Animal Crossing: Wild World Review for Nintendo DS
Posted on Sunday, December 25, 2005 @ 07:52:38 pm E.S.T
The daily monotony of everyday life can bring down any individual: waking up, cleaning, eating, going to work, coming home, and sleeping. But for some, delving into a virtual life can be more satisfying and warm than this blue-green ellipse dubbed Earth. Enter the universe of Animal Crossing: Wild World for the Nintendo DS. After success on the Gamecube, the console haven is now accessible on the go. Wild World is a resounding success, coming out of the transfer glowing, with only a few scuffs.
No one truly knows how to define the enigma that is Animal Crossing. The very concept is brain-crushingly absurd: the player moves to a village where every occupant is an anthropomorphic ne'er-do-well, all the while the player is trying to pay off a gross mortgage to a raccoon in an apron with fruit and sea bass. As bizarre as the idea is, it works just as well on the portable iteration as on the Cube. In actuality, it is better in multiple respects.
But with the premise in mind, what is the point of Animal Crossing? Like any other game of its kind, the point of Animal Crossing is provide the freedom to do whatever you feel like doing. This said, the game carries over all of the activities of the console version, sans a few. Whether it be collecting various items (fossils and furniture), hunting (fish and insects), or socializing with the local menagerie, this title gives the player plenty to do. However, it must be said that a lot of things were lost in the transfer as well - specifically, the highly valued NES games and many of the gameís holidays; nearly all of the ďheard ofĒ holidays were scrapped in favor of a more international feel. The charm of Animal Crossing is found in its simplistic yet deep gameplay, and this entry to the franchise retains just that.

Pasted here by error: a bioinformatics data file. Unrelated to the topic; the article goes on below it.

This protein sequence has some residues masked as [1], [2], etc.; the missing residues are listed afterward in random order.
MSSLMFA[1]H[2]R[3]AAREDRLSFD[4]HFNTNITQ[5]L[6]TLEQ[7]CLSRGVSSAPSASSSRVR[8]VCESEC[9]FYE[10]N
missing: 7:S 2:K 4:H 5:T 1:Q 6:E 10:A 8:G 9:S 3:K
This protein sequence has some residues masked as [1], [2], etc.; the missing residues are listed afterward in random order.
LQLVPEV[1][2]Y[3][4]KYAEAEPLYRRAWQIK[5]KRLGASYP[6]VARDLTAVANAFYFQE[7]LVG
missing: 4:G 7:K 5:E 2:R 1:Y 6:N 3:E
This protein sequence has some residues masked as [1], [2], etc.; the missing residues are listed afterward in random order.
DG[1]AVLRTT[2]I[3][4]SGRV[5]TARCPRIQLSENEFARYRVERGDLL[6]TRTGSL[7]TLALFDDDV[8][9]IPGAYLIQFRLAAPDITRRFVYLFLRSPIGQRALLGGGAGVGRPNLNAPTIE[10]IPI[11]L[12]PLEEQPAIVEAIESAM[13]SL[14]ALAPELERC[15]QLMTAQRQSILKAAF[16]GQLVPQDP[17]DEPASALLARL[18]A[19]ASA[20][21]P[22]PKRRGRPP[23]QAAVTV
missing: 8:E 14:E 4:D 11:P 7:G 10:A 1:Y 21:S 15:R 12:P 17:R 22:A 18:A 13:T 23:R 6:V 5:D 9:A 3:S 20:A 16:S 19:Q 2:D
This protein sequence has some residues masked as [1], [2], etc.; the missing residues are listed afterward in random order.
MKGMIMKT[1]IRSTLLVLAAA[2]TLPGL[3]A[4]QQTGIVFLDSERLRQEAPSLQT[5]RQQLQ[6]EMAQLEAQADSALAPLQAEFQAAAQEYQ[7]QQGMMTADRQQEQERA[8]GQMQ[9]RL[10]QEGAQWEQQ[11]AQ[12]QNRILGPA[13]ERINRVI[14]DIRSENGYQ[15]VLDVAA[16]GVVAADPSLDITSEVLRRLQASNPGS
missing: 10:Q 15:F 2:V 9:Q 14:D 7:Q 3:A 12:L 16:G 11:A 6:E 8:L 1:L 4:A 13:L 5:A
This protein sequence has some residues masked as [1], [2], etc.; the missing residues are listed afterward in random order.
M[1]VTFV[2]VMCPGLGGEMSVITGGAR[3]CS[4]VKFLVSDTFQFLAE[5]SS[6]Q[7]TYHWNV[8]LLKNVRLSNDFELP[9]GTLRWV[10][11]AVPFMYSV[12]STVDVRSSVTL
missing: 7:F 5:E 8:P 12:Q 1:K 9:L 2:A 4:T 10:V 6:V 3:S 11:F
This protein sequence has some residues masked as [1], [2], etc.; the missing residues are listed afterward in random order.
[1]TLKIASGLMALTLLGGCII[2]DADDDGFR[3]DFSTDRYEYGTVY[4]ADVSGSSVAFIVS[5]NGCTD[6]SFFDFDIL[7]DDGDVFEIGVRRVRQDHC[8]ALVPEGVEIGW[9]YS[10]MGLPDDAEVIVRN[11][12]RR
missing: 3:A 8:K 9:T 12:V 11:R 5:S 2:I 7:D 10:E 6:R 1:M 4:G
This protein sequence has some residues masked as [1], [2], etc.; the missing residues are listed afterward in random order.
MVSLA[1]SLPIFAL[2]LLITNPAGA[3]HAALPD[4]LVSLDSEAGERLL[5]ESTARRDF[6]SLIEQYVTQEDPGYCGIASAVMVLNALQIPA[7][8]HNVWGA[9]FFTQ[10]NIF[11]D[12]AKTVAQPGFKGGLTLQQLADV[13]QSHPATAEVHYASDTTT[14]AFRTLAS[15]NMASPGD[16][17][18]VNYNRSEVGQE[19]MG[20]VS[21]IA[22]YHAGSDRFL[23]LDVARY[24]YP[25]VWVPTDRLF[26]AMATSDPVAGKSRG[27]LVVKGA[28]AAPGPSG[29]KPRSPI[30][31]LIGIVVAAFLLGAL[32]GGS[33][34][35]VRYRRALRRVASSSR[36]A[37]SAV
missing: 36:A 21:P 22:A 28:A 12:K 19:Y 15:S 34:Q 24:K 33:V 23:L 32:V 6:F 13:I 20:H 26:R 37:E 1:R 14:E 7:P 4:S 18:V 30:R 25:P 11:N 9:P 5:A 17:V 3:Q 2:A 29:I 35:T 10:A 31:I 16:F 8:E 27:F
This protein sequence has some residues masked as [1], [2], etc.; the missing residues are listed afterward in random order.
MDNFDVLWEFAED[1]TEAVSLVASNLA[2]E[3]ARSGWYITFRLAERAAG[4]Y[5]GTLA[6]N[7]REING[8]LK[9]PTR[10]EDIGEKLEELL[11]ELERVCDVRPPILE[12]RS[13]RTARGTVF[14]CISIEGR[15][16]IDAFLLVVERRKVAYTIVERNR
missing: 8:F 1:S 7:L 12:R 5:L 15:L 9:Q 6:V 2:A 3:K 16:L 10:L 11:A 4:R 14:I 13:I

Only minor things were really added to the flavor with one exception - the inclusion of online play is a very welcomed feature to this title, as its very concept screams for it. In short, players who exchange each otherís Friend Code and character information can now visit each otherís villages via the Nintendo WiFi connection. Players from all parts of the globe can now swap fruit, bug villagers, leave divots around the village, compete in fish-offs and bug-offs, swap messages, and anything else they can think of. However, there are still some areas lacking. For example, the only way for players to communicate is to manually type out their messages on the touch screen. This process can be cumbersome, and the lack of any microphone support doesn't help. Also, there are some strange limitations set when visitors are over. Players canít together visit K.K. Slider to jam out to a tune, edit their house or move their possessions around. These are minor complaints, but lead to a rather confusing time. With the whole scope in mind though, Wild World does retain the addictiveness of its predecessor.